For us, carbon offsetting was less about righting an imbalance and more about better understanding which parts of our business operations were having the most negative impact. At this stage we have only offset our business operations and not our products, but the 20 percent buffer means we’re that much closer to offsetting the whole shebang!

Are there other ways to reduce your carbon footprint?

In a nutshell, yes! Once we had identified the ways in which our business emitted carbon, we were able to identify the worst offenders and take steps to reduce our emissions. Air freight is our biggest culprit when it comes to carbon emissions. So now, when our customers need something delivered ‘super urgently’, we can talk to them about the carbon impact of air freight as well as the additional cost.

I like the sound of this carbon offsetting – do you have any hot tips?

Glad you asked! We’ve learned a lot from the process and we’re happy to share what we’ve learned…

  • Keep details records for your shipping: departure and arrival ports, distances between ports, transport methods … It will be easier to capture and review the information down the track.
  • The same applies to travel. Record your routing, number of passengers and class of travel, as all of these factors contribute to your emissions.
  • Whether you choose to work with Ekos or someone else, ask them about their carbon calculator. Then you can make a plan for what data you need to capture, and how.
  • Be conscious of waste: set limits and keep track of whether you’re achieving them.

COOL THING:
When calculating our carbon footprint we asked all our warehouses for records of where they had shipped for us. Unfortunately none had kept track of distances delivered. But, the question so intrigued our UK warehouse/3PL that they have now implemented a carbon calculator for all their customers!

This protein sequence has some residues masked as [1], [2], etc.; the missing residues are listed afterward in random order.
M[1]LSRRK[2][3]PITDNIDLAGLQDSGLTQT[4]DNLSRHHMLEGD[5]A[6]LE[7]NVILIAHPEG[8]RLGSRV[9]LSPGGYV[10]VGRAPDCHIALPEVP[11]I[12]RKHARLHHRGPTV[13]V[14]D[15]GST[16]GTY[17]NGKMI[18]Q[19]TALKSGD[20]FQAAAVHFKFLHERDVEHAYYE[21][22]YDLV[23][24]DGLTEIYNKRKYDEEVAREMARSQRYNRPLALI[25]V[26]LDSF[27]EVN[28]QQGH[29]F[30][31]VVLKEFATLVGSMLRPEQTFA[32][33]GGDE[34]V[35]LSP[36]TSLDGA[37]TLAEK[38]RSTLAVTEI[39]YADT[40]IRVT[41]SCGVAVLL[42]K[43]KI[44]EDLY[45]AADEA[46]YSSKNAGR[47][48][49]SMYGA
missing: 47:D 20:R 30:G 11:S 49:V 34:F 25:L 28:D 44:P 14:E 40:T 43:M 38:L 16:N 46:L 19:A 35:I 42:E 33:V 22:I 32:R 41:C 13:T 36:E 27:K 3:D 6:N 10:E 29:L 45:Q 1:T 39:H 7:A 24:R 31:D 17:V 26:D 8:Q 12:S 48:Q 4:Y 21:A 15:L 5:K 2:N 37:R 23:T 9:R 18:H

It may seem like a complex process, but we found it’s a lot like eating an elephant. Just take it one bite at a time and you’ll get there!

What’s next for The Better Packaging Co.?

We’re constantly looking for ways to be better:

better at reducing waste
better at looking after the environment and
better at sharing our ideas with the world.
We’ve lined up some pretty big goals for ourselves – watch this space.

4 Comments

  • Simone Reddington

    Hi great post. We will use Ekos for our business too. Have you also switched to using electric vehicles?

    • kate

      Hi Simone, we don’t have any company vehicles – we all use public transport to get into work!

  • Liz

    Thank you for this article! It certainly gave me a knee up for my own new business.

  • […] The Better Packaging Co. we have recently been through an extensive process to evaluate our own footprint and as a result have become more conscious of the carbon associated with certain aspects of our […]